The crude protein was estimated using the Kjeldahl method (GB/T6432-94). Crude fat was measured using the Soxhlet extraction method (GB/T6433-94). Ash content was determined by manual combustion at 850 °C (GB/T6438-94). The determination of moisture content refers to GB/T6435-94.

Determination of diarrhea and mortality rate

When a chicken’s feces don’t take shape, we think it has diarrhea. The diarrhea was recorded daily during the initial feed formula (0–4 weeks). The diarrhea rate (%) = number of diarrhea chickens/total number of chickens * 100%. The mortality rate (%) = number of dead chickens/total number of chickens * 100%.

Performance data and sample collection

To assess the growth performance of chickens, we monitored body weight (BW) at 0, 4, and 15 weeks, and feed intake from 5 to 15 weeks. Average daily feed intake (ADFI), average daily gain (ADG), and feed conversion rate (FCR) were calculated for 5–15 weeks by recording body weight and cumulative feed intake. On the 105th day of the trial, a total of 10 chickens per treatment were randomly chosen, with two chickens selected from each pen. The Blood collected from a chicken wing vein and euthanized with an overdose of CO2 [27]. The liver and spleen were immediately removed and weighed. Tissue samples of the cecal were obtained and gently flushed with 0.9% saline and fixed in 10% formalin for histomorphological analysis.

Determination of blood biochemical parameters

As previously reported [28], the serum total protein (TP) (A045-2-2), albumin (ALB) (A028-2-1), total cholesterol (TC) (A111-1-1), and triglyceride (TG) (A110-1-1) were measured by an automatic biochemical analysis instrument (Olympus 2700, Japan). The reagent kit from Nanjing Jiancheng Biotechnology Institute.

Detection of blood immune parameters

The serum tumor necrosis factor-alpha (TNF-α) (H052-1), interleukin 6 (IL-6) (H007-1), and immunoglobulin G (IgG) (H106-1) were measured by ELISA kit according to manufacturers from Nanjing Jiancheng Biotechnology Institute.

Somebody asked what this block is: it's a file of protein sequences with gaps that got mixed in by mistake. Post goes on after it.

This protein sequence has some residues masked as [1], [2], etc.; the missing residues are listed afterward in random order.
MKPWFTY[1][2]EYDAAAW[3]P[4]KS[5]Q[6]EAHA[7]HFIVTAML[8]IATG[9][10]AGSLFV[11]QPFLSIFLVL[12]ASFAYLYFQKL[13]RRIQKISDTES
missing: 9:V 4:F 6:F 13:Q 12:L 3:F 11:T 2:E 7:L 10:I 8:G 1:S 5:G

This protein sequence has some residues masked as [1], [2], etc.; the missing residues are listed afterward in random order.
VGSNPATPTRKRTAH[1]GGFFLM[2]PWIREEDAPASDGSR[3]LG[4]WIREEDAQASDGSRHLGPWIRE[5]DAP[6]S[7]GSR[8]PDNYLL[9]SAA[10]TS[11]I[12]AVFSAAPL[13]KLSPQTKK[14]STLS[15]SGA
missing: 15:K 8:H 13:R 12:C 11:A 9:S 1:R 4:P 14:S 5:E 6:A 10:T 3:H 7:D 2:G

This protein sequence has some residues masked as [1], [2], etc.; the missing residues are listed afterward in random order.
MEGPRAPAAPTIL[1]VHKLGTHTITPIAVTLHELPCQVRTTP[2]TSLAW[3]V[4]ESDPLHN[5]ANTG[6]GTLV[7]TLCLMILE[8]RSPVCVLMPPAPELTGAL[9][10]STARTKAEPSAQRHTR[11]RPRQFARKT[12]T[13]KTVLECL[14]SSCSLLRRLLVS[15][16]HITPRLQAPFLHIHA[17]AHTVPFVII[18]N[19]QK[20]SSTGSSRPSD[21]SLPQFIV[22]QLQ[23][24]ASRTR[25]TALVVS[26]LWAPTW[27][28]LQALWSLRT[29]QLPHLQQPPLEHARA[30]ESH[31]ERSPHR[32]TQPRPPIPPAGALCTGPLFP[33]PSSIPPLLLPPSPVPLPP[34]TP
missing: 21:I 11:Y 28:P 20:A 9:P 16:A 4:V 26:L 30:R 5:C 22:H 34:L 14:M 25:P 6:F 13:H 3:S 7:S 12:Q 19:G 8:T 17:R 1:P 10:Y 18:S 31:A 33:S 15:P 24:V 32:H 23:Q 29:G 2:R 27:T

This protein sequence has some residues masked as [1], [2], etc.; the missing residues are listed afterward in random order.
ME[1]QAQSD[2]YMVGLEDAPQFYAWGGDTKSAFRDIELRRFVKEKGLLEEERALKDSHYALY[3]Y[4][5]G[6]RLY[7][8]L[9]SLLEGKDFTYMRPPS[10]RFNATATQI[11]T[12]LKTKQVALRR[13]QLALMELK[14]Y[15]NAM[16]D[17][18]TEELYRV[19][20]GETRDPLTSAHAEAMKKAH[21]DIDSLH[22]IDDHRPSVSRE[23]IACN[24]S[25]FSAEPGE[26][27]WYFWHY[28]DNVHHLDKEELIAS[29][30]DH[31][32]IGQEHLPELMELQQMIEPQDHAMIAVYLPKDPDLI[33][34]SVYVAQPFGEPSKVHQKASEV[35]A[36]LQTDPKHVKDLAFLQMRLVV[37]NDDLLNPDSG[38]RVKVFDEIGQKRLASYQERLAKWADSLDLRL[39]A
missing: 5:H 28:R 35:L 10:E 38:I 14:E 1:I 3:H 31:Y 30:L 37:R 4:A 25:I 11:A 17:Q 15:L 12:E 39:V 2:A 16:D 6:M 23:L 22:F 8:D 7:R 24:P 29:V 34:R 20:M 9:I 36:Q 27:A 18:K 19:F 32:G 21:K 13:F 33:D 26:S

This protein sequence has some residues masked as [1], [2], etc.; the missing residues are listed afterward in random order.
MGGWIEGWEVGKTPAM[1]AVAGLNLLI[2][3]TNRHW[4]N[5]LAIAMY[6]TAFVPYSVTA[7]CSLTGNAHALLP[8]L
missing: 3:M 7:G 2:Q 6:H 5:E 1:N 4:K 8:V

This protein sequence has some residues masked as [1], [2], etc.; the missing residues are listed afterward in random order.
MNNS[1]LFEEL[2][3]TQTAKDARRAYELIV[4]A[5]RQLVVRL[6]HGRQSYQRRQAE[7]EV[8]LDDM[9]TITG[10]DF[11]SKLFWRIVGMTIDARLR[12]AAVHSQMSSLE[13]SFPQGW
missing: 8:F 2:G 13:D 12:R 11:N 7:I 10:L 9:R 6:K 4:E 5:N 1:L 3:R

Tissue samples of the cecal histomorphology

Five intestinal samples were randomly selected from each group and processed according to the method described by Thompson et al. [29]. In brief, the intestinal samples were collected from the distal (about 1 cm from the colon). Intestinal samples were dehydrated with increasing concentrations of ethanol, cleared with xylene (Surgipath Medical Industries, Richmond, IL), and embedded in paraffin wax (Thermo Fisher Scientific, Kalamazoo, MC). Cross-Sect. (5 μm) were stained with hematoxylin and eosin (GeneCopoeia, Rockville, MD). The stained sections were dehydrated with ethanol, cleared with xylene, and mounted with DPX mountant based on the method of Jiang et al. [30]. ImageJ software (National Institutes of Health, USA) was used to determine the morphometric measurements of villus height and crypt depth of the cecal using an Olympus BX40 F-3 microscope (Olympus Cooperation, Tokyo, Japan) attached to a digital video camera (Q-imaging, 01-MBF-200R-CLR-12, SN: Q32316, Canada) [31].

Statistical analysis

The experimental design included a completely randomized design. Preliminary data processing using SPSS 17. The data are presented as mean ± standard deviation (SD) (table) or mean ± standard error (SEM) (figure). A Student’s t-test was used for a single variable comparison between two groups. One-way ANOVA followed by Tukey’s post hoc test and linear and quadratic regression [32] was used to examine interactions between multiple variables and a value of P ≤ 0.05 was considered to be a significant difference.